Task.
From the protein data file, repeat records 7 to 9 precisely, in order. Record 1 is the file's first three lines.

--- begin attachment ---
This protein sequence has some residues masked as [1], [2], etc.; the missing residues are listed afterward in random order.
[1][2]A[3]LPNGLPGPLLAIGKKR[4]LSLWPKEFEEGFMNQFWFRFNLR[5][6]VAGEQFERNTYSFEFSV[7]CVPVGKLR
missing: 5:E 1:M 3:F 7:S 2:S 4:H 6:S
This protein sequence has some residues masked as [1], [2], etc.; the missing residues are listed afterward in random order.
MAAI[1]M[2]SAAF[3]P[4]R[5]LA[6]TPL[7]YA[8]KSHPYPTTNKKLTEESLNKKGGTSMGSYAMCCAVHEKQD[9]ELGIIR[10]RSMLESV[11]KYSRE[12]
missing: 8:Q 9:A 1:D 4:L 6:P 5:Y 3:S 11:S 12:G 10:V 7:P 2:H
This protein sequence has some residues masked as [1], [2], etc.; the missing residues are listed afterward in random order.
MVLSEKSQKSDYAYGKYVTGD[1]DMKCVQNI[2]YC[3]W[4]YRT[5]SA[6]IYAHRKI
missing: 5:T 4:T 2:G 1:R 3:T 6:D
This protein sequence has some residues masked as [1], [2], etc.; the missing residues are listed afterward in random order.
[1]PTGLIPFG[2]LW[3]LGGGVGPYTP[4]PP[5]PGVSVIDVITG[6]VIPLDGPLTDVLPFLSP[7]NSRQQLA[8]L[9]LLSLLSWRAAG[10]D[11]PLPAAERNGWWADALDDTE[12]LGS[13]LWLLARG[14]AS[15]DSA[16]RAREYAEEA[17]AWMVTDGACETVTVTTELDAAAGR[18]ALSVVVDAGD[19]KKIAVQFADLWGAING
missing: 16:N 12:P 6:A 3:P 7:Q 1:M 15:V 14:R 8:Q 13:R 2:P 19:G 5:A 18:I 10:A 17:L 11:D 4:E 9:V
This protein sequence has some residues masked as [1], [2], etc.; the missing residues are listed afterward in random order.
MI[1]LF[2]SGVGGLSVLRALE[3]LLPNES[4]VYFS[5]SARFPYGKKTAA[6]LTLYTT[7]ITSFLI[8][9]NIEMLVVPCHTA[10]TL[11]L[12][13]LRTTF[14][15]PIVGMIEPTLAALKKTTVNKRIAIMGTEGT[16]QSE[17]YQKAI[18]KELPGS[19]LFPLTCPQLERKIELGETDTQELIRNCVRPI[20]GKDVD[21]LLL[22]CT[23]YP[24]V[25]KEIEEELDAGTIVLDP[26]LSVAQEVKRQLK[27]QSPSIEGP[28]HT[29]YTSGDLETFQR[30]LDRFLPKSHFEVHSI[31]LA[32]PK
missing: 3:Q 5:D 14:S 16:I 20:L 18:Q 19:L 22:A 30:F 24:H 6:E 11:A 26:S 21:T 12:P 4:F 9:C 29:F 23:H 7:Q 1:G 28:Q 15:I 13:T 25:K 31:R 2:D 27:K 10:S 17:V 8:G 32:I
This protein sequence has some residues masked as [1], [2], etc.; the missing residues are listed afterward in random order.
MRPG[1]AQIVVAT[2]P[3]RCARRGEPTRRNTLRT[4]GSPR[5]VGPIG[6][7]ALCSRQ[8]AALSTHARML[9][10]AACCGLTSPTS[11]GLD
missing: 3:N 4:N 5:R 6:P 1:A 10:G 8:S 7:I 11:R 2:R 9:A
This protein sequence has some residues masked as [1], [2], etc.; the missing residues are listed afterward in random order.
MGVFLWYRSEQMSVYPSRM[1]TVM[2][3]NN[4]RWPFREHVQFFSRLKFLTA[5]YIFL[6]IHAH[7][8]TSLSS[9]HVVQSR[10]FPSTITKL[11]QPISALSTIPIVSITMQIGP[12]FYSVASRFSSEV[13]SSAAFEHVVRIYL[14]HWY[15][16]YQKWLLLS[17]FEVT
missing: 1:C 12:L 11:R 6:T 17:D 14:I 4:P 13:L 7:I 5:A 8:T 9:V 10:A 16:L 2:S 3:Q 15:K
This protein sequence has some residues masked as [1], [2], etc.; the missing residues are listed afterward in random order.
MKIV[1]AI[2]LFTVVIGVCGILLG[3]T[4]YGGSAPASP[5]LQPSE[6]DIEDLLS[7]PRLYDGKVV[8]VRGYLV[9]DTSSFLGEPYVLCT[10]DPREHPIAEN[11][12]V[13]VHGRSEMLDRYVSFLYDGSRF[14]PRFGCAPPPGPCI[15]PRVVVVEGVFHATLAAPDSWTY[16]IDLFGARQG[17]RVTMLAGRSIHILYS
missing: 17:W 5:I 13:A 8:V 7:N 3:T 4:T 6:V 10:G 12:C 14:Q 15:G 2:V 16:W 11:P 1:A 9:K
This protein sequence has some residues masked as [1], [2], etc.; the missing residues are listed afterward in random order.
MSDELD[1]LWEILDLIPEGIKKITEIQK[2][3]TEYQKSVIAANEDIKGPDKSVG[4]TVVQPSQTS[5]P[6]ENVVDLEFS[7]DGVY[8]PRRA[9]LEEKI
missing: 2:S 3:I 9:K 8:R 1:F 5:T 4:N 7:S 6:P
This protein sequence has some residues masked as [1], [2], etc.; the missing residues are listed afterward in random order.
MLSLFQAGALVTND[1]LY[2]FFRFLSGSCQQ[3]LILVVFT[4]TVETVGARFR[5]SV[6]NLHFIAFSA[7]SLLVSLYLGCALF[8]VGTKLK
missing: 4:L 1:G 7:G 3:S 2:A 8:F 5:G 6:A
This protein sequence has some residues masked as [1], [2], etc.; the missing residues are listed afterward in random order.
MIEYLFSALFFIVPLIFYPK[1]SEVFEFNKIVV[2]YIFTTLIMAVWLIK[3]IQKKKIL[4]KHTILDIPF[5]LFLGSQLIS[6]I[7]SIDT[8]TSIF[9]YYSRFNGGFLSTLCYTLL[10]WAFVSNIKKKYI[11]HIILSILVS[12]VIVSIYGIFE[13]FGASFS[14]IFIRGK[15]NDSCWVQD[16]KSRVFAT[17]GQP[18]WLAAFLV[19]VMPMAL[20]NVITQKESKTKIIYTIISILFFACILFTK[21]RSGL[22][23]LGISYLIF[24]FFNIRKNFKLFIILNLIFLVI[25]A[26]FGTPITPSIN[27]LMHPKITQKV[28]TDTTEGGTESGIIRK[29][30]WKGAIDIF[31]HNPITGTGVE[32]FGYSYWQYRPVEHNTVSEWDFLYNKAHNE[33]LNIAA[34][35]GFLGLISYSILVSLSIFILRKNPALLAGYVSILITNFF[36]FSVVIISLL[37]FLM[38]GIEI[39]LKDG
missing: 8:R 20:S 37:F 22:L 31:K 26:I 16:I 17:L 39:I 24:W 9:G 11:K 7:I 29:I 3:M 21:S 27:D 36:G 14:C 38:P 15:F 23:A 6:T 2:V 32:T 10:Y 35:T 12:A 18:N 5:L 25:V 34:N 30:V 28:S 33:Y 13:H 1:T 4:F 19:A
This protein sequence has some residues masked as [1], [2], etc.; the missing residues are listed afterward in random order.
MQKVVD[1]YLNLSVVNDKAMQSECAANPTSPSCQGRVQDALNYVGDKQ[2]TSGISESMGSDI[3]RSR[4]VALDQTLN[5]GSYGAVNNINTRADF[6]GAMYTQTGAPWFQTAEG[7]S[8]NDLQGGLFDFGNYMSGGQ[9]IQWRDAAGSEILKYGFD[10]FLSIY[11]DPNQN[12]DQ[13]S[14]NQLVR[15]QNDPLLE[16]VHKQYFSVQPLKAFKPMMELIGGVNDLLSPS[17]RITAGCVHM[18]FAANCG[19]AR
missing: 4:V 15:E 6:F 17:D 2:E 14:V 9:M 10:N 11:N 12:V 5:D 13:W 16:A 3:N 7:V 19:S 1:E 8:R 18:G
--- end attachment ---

This protein sequence has some residues masked as [1], [2], etc.; the missing residues are listed afterward in random order.
MGVFLWYRSEQMSVYPSRM[1]TVM[2][3]NN[4]RWPFREHVQFFSRLKFLTA[5]YIFL[6]IHAH[7][8]TSLSS[9]HVVQSR[10]FPSTITKL[11]QPISALSTIPIVSITMQIGP[12]FYSVASRFSSEV[13]SSAAFEHVVRIYL[14]HWY[15][16]YQKWLLLS[17]FEVT
missing: 1:C 12:L 11:R 6:T 17:D 14:I 4:P 13:L 7:I 5:A 8:T 9:V 10:A 16:L 2:S 3:Q 15:K
This protein sequence has some residues masked as [1], [2], etc.; the missing residues are listed afterward in random order.
MKIV[1]AI[2]LFTVVIGVCGILLG[3]T[4]YGGSAPASP[5]LQPSE[6]DIEDLLS[7]PRLYDGKVV[8]VRGYLV[9]DTSSFLGEPYVLCT[10]DPREHPIAEN[11][12]V[13]VHGRSEMLDRYVSFLYDGSRF[14]PRFGCAPPPGPCI[15]PRVVVVEGVFHATLAAPDSWTY[16]IDLFGARQG[17]RVTMLAGRSIHILYS
missing: 17:W 5:I 13:A 8:V 7:N 3:T 4:T 6:V 10:G 12:C 14:Q 15:G 2:V 16:W 11:P 1:A 9:K
This protein sequence has some residues masked as [1], [2], etc.; the missing residues are listed afterward in random order.
MSDELD[1]LWEILDLIPEGIKKITEIQK[2][3]TEYQKSVIAANEDIKGPDKSVG[4]TVVQPSQTS[5]P[6]ENVVDLEFS[7]DGVY[8]PRRA[9]LEEKI
missing: 2:S 3:I 9:K 8:R 1:F 5:T 4:N 7:S 6:P